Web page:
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I plunged into studying Esperanto a little more than two months ago with a specific goal: I wanted to have the experience of being bilingual, something not all that unusual. Some grow up bilingual — in the southern part of the US West, for example, being bilingual in Spanish and English is common, and in New Mexico being trilingual is not all that uncommon (Spanish, English, and a Native American language such as Navaho).

But I personally have not had the experience of being bilingual, and I want to see what it’s like. Esperanto is an obvious choice for that goal: if I must learn another language to the point of fluency, it makes sense to pick an easy language — and Esperanto, as an international language, was designed to be easy.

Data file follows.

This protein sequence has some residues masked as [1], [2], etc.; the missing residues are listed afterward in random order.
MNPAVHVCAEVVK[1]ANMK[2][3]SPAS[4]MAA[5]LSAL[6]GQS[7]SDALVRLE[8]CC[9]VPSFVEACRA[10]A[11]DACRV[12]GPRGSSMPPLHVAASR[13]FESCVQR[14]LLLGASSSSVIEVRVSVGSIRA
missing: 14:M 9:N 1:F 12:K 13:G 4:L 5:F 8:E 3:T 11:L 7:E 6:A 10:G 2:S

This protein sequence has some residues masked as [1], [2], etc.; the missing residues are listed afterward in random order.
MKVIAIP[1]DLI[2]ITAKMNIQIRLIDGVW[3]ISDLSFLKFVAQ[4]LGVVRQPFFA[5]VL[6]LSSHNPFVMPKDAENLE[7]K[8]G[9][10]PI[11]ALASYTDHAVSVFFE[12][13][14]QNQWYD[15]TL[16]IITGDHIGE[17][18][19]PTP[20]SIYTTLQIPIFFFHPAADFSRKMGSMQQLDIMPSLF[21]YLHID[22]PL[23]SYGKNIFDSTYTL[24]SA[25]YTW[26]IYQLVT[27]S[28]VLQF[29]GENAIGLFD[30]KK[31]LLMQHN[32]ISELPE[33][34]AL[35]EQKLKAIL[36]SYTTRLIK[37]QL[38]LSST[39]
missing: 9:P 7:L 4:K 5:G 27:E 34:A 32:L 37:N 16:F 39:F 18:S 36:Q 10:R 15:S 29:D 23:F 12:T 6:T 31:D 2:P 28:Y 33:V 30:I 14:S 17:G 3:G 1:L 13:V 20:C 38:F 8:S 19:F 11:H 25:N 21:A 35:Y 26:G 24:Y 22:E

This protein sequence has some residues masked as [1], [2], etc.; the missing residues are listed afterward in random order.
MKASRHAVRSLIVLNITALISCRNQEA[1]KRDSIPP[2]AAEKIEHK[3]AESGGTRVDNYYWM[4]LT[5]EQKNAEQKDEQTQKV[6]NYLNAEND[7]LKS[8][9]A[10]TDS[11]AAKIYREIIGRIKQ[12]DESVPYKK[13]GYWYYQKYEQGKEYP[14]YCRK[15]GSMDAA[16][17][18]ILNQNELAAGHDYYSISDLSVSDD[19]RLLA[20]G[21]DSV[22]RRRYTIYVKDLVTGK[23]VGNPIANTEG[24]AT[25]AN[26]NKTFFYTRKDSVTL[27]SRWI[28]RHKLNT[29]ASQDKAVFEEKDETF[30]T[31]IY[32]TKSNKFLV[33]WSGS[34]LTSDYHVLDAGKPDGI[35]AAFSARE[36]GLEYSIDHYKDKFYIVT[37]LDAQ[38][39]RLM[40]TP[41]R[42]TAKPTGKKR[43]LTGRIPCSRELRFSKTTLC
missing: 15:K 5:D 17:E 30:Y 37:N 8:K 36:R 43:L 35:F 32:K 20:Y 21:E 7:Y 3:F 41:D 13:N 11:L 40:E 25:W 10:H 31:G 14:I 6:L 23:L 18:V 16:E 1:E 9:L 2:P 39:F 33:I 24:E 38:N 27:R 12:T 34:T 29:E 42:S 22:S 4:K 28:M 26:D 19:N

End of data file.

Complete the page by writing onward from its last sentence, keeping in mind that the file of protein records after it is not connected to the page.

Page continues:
In addition to ease of learning, Esperanto is for me a fascinating language. I’ve been exposed to several languages: two years of Spanish in high school and another years as an adult, two years of Classical Green, a year of German, a year of French. Esperanto interests me more — as a language — than any of those. Partly that is because it is a constructed language, and that means it is the result of deliberate choices and conscious design.

The list of constructed languages is lengthy. The reasons I picked Esperanto, in addition to easy of learning, include: